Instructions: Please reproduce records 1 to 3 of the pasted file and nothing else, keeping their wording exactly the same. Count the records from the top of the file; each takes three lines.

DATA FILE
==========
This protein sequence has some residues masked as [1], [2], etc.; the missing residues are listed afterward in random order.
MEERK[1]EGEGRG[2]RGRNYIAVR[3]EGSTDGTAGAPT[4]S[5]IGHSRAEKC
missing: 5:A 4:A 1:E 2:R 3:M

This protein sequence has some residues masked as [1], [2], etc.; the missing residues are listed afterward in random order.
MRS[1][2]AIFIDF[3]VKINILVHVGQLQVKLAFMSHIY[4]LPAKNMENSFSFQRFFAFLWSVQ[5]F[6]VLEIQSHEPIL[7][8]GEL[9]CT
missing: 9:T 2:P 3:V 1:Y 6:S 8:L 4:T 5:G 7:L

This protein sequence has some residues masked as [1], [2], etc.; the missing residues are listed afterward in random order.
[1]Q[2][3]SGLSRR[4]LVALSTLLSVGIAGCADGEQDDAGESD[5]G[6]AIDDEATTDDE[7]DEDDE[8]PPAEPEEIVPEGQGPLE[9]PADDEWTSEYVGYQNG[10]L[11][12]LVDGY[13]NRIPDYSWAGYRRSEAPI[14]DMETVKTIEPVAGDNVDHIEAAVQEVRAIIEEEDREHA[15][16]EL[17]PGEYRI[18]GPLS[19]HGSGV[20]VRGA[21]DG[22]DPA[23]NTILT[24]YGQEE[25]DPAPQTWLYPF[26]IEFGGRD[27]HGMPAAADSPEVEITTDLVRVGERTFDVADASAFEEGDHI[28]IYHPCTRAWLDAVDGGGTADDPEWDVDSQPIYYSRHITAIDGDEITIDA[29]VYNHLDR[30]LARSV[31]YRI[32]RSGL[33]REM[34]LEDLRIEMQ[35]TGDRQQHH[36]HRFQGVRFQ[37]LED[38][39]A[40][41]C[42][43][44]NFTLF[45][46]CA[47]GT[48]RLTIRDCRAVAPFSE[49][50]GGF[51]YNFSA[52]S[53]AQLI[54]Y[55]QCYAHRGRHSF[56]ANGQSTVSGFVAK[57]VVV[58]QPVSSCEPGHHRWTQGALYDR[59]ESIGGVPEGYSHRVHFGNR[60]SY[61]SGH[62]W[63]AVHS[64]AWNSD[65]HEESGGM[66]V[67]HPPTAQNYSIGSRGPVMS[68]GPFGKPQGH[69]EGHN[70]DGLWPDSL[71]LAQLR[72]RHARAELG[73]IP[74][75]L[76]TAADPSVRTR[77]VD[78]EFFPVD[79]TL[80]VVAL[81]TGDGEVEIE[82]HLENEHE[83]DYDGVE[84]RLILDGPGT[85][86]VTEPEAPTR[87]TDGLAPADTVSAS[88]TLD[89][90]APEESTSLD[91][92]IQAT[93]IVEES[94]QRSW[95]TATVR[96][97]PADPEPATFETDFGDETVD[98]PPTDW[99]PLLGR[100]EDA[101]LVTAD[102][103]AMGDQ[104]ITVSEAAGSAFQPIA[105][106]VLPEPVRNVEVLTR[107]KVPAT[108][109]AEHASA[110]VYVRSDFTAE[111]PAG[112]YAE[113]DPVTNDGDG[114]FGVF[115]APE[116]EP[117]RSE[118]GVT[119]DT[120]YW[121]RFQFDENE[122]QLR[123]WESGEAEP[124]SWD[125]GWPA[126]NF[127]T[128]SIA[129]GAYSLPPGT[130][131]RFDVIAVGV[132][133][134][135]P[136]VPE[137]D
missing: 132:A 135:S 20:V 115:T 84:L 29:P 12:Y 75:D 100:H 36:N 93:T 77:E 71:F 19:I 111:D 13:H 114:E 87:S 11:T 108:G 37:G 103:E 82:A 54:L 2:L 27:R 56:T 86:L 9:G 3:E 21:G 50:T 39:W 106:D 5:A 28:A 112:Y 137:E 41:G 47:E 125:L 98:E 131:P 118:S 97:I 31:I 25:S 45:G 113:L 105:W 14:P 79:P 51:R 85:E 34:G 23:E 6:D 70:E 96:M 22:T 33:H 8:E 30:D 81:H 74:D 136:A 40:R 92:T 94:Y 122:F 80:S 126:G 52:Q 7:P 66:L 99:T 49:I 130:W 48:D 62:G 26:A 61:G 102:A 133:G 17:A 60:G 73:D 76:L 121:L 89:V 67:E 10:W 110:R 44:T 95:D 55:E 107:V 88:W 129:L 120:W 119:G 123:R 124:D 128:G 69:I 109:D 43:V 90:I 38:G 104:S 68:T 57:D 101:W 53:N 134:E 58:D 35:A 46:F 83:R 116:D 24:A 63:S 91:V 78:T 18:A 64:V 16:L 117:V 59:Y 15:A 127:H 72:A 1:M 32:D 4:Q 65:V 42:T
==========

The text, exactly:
This protein sequence has some residues masked as [1], [2], etc.; the missing residues are listed afterward in random order.
MEERK[1]EGEGRG[2]RGRNYIAVR[3]EGSTDGTAGAPT[4]S[5]IGHSRAEKC
missing: 5:A 4:A 1:E 2:R 3:M

This protein sequence has some residues masked as [1], [2], etc.; the missing residues are listed afterward in random order.
MRS[1][2]AIFIDF[3]VKINILVHVGQLQVKLAFMSHIY[4]LPAKNMENSFSFQRFFAFLWSVQ[5]F[6]VLEIQSHEPIL[7][8]GEL[9]CT
missing: 9:T 2:P 3:V 1:Y 6:S 8:L 4:T 5:G 7:L

This protein sequence has some residues masked as [1], [2], etc.; the missing residues are listed afterward in random order.
[1]Q[2][3]SGLSRR[4]LVALSTLLSVGIAGCADGEQDDAGESD[5]G[6]AIDDEATTDDE[7]DEDDE[8]PPAEPEEIVPEGQGPLE[9]PADDEWTSEYVGYQNG[10]L[11][12]LVDGY[13]NRIPDYSWAGYRRSEAPI[14]DMETVKTIEPVAGDNVDHIEAAVQEVRAIIEEEDREHA[15][16]EL[17]PGEYRI[18]GPLS[19]HGSGV[20]VRGA[21]DG[22]DPA[23]NTILT[24]YGQEE[25]DPAPQTWLYPF[26]IEFGGRD[27]HGMPAAADSPEVEITTDLVRVGERTFDVADASAFEEGDHI[28]IYHPCTRAWLDAVDGGGTADDPEWDVDSQPIYYSRHITAIDGDEITIDA[29]VYNHLDR[30]LARSV[31]YRI[32]RSGL[33]REM[34]LEDLRIEMQ[35]TGDRQQHH[36]HRFQGVRFQ[37]LED[38][39]A[40][41]C[42][43][44]NFTLF[45][46]CA[47]GT[48]RLTIRDCRAVAPFSE[49][50]GGF[51]YNFSA[52]S[53]AQLI[54]Y[55]QCYAHRGRHSF[56]ANGQSTVSGFVAK[57]VVV[58]QPVSSCEPGHHRWTQGALYDR[59]ESIGGVPEGYSHRVHFGNR[60]SY[61]SGH[62]W[63]AVHS[64]AWNSD[65]HEESGGM[66]V[67]HPPTAQNYSIGSRGPVMS[68]GPFGKPQGH[69]EGHN[70]DGLWPDSL[71]LAQLR[72]RHARAELG[73]IP[74][75]L[76]TAADPSVRTR[77]VD[78]EFFPVD[79]TL[80]VVAL[81]TGDGEVEIE[82]HLENEHE[83]DYDGVE[84]RLILDGPGT[85][86]VTEPEAPTR[87]TDGLAPADTVSAS[88]TLD[89][90]APEESTSLD[91][92]IQAT[93]IVEES[94]QRSW[95]TATVR[96][97]PADPEPATFETDFGDETVD[98]PPTDW[99]PLLGR[100]EDA[101]LVTAD[102][103]AMGDQ[104]ITVSEAAGSAFQPIA[105][106]VLPEPVRNVEVLTR[107]KVPAT[108][109]AEHASA[110]VYVRSDFTAE[111]PAG[112]YAE[113]DPVTNDGDG[114]FGVF[115]APE[116]EP[117]RSE[118]GVT[119]DT[120]YW[121]RFQFDENE[122]QLR[123]WESGEAEP[124]SWD[125]GWPA[126]NF[127]T[128]SIA[129]GAYSLPPGT[130][131]RFDVIAVGV[132][133][134][135]P[136]VPE[137]D
missing: 132:A 135:S 20:V 115:T 84:L 29:P 12:Y 75:D 100:H 36:N 93:T 77:E 71:F 19:I 111:D 13:H 114:E 87:S 11:T 108:G 37:G 103:E 82:A 54:L 2:L 27:R 56:T 86:L 9:G 3:E 21:G 50:T 39:W 106:D 5:A 28:A 112:Y 137:E 41:G 47:E 125:L 98:E 131:P 118:S 97:I 31:I 25:S 45:G 113:L 105:W 14:P 79:P 51:R 85:E 34:G 23:E 6:D 70:E 96:M 22:T 33:H 8:E 30:D 81:H 74:D 136:A 40:R 92:T 94:Y 122:F 80:S 126:G 52:Q 7:P 66:L 99:T 49:I 130:W 48:D 62:G 26:A 61:G 102:A 133:G 17:A 60:G 73:D 76:L 121:L 89:V 67:E 10:W 110:R 44:T 95:D 55:E 107:V 88:W 129:L 120:W 119:G 123:R 124:D 128:G 69:I 109:D 43:V 90:I 38:G 104:S 68:T 57:D 101:W 53:N 134:E 58:D 35:A 46:F 83:R 116:D 24:A 63:S 91:V 78:T 18:A 64:V 16:L 117:V 59:Y 15:A 127:H 72:A 1:M 32:D 4:Q 65:V 42:T